Hunchly is an advanced, yet easy to use tracker of IWR. It runs inside Google Chrome, tracks, analyses, and stores pages automatically in the course of an investigation. All data is stored on your computer, which means that even if Hunchly shuts down, your data is still accessible. Hunchly comes highly recommended by some of the most famous IWR experts, such as Elliot Higgins. Since all data is stored on your computer, it is important to keep that in mind if you’re at risk of having your computer seized. Cost: 130USD (closed source)
Versionista. Versionista allows you to track and be notified of any changes to a website. Cost: free
Acquiring information on who owns websites
The person or company that you are investigating is likely to have, or be linked to, a website. You may want to check if that person or company are in fact the owner of the website, or if it is owned by someone or something completely different. This can give you an idea of, for example, the credibility of the website.
Every time someone wants to reserve a domain name (e.g. www.example.com), they are required to register their details with an Internet Corporation for Assigned Names and Numbers (ICANN)-approved registrar. The registrar will create a WHOIS record of the owner’s information, including name, address, email and phone number. Services such as domaintools.com allow you to look up the WHOIS data of a website. Many also allow you to search for all the websites registered under a particular name, email or IP address.
|WHOIS service||WHOIS history||Reverse name search||Reverse email search||Reverse IP search|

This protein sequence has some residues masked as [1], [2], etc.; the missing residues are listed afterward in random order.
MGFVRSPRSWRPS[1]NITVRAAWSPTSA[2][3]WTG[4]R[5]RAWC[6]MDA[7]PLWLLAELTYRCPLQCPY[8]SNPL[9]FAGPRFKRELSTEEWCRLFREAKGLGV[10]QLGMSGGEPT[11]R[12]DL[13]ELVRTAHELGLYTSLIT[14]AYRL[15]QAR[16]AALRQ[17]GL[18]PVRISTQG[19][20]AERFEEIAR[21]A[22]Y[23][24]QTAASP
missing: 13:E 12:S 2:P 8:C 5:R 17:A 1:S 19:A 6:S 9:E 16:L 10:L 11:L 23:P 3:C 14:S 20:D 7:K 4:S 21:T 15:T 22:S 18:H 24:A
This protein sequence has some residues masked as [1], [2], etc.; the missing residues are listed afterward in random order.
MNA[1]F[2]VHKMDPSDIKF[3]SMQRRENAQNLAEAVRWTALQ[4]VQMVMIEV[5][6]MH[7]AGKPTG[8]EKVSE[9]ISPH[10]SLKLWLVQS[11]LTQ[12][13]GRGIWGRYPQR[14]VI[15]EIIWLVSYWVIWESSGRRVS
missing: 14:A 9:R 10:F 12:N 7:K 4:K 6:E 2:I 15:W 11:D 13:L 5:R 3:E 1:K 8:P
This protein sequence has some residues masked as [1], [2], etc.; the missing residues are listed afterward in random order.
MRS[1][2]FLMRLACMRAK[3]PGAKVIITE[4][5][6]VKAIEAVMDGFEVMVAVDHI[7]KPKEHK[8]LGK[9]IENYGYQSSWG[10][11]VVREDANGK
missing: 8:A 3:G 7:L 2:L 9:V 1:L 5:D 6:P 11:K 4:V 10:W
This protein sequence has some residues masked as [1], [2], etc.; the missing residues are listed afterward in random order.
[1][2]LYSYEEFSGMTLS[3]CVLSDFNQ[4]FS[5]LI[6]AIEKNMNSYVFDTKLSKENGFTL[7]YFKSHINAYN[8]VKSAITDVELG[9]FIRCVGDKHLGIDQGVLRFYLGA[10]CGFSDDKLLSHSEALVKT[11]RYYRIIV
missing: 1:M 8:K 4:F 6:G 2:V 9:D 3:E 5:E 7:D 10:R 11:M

All the above services are free to use, and offer monthly subscriptions ranging from 30USD to 200USD for advanced options. The subscriptions will let you conduct a higher number of searches, but in general are not necessary unless you need to research hundreds of websites per day.
However, some owners will register anonymously so as to hide their information. In this case, you can use a service like spyonweb.com to see if there are other websites registered with the same IP address, or any that use the same Google Analytics or Adsense codes. Some of those other websites may have the owner’s WHOIS data.
Extracting structured information from web pages
Simply downloading a particular file or using copy and paste is often sufficient to extract information from a web page.
However, sometimes the data will not be available for download, difficult to find, or in an unhelpful format. Sometimes you will want to capture huge amounts of information, for which a manual copy and paste process would take too long. In those cases, there are ways to “scrape” data from web pages and PDFs more efficiently and in a structured, machine-readable format (i.e. a format that is easily processed by a computer, such as CSV).
APIs. An application-programming interface (API) is a way for different software programs to interact. Web APIs provide a set of controls that can be used to extract data from a website - sort of like shortcuts to a website’s database. This is handy if that data would otherwise be tedious or difficult to find. Whether you can use an API will depend on whether there is an API available for that website. This School of Data piece summarizes how web APIs work and where to find them. Some examples of relevant APIs are OpenCorporates, World Bank, as well as a number of open governmental APIs like the US’ data.gov, or UK’s data.gov.uk.
- Scraping. Every website is written using HTML code. A web scraper is a small piece of code or software (a “bot”) that reads the HTML code and extracts data from it. Web scrapers can extract information automatically from numerous web pages, much faster than any person could. If you decide scraping data is the best way forward for your project, you can consult the Data Advisor for support in creating the scraping script, or to put you in touch with a developer who can support you.
- A good place to start is Google Chrome’s Scraper extension and Google Spreadsheets.
- For more complex data, or scraping across multiple web pages, you can use Import.io.
- If you are regularly scraping large amounts of complex data, it is worth learning the basic coding needed to write your own scrapers. The tutorials by Bradley Boehmke, Will Larson and Nael Shiab are a good starting point.